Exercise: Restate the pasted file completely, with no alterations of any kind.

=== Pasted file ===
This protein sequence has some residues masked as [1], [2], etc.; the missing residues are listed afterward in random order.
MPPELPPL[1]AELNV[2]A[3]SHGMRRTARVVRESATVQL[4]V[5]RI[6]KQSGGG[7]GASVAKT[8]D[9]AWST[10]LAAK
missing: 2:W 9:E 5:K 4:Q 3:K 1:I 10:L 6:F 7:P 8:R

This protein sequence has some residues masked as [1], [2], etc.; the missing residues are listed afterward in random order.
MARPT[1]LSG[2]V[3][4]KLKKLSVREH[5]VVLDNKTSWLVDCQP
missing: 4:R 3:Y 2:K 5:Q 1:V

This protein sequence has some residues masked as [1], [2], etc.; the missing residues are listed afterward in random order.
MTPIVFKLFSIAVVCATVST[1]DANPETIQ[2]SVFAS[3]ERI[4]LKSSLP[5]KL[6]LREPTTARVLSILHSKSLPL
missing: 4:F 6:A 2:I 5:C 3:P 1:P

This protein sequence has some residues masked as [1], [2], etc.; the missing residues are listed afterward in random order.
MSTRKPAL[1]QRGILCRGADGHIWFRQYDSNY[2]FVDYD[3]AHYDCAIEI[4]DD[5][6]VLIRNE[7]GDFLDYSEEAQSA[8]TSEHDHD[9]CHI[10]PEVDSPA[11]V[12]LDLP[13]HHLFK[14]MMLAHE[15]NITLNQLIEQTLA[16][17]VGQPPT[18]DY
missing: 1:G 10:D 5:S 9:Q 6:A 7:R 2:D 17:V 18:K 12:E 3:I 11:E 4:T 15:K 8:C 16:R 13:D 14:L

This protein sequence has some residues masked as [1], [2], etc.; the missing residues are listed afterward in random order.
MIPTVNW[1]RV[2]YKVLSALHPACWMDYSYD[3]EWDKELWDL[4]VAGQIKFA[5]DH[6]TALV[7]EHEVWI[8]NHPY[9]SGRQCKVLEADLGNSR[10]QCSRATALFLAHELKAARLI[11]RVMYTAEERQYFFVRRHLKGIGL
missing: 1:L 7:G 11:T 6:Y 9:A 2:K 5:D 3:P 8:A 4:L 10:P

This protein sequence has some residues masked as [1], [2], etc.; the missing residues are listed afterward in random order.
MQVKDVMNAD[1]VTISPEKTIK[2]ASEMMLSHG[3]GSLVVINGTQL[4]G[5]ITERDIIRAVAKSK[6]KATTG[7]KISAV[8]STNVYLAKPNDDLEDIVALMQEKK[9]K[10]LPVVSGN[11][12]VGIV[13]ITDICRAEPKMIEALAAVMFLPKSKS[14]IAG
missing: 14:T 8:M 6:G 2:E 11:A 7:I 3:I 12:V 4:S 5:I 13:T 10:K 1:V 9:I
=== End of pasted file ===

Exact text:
This protein sequence has some residues masked as [1], [2], etc.; the missing residues are listed afterward in random order.
MPPELPPL[1]AELNV[2]A[3]SHGMRRTARVVRESATVQL[4]V[5]RI[6]KQSGGG[7]GASVAKT[8]D[9]AWST[10]LAAK
missing: 2:W 9:E 5:K 4:Q 3:K 1:I 10:L 6:F 7:P 8:R

This protein sequence has some residues masked as [1], [2], etc.; the missing residues are listed afterward in random order.
MARPT[1]LSG[2]V[3][4]KLKKLSVREH[5]VVLDNKTSWLVDCQP
missing: 4:R 3:Y 2:K 5:Q 1:V

This protein sequence has some residues masked as [1], [2], etc.; the missing residues are listed afterward in random order.
MTPIVFKLFSIAVVCATVST[1]DANPETIQ[2]SVFAS[3]ERI[4]LKSSLP[5]KL[6]LREPTTARVLSILHSKSLPL
missing: 4:F 6:A 2:I 5:C 3:P 1:P

This protein sequence has some residues masked as [1], [2], etc.; the missing residues are listed afterward in random order.
MSTRKPAL[1]QRGILCRGADGHIWFRQYDSNY[2]FVDYD[3]AHYDCAIEI[4]DD[5][6]VLIRNE[7]GDFLDYSEEAQSA[8]TSEHDHD[9]CHI[10]PEVDSPA[11]V[12]LDLP[13]HHLFK[14]MMLAHE[15]NITLNQLIEQTLA[16][17]VGQPPT[18]DY
missing: 1:G 10:D 5:S 9:Q 6:A 7:R 2:D 17:V 18:K 12:E 3:I 11:E 4:T 15:K 8:C 16:R 13:D 14:L

This protein sequence has some residues masked as [1], [2], etc.; the missing residues are listed afterward in random order.
MIPTVNW[1]RV[2]YKVLSALHPACWMDYSYD[3]EWDKELWDL[4]VAGQIKFA[5]DH[6]TALV[7]EHEVWI[8]NHPY[9]SGRQCKVLEADLGNSR[10]QCSRATALFLAHELKAARLI[11]RVMYTAEERQYFFVRRHLKGIGL
missing: 1:L 7:G 11:T 6:Y 9:A 2:K 5:D 3:P 8:A 4:L 10:P

This protein sequence has some residues masked as [1], [2], etc.; the missing residues are listed afterward in random order.
MQVKDVMNAD[1]VTISPEKTIK[2]ASEMMLSHG[3]GSLVVINGTQL[4]G[5]ITERDIIRAVAKSK[6]KATTG[7]KISAV[8]STNVYLAKPNDDLEDIVALMQEKK[9]K[10]LPVVSGN[11][12]VGIV[13]ITDICRAEPKMIEALAAVMFLPKSKS[14]IAG
missing: 14:T 8:M 6:G 2:E 11:A 7:I 3:I 12:V 4:S 5:I 13:T 10:K 1:V 9:I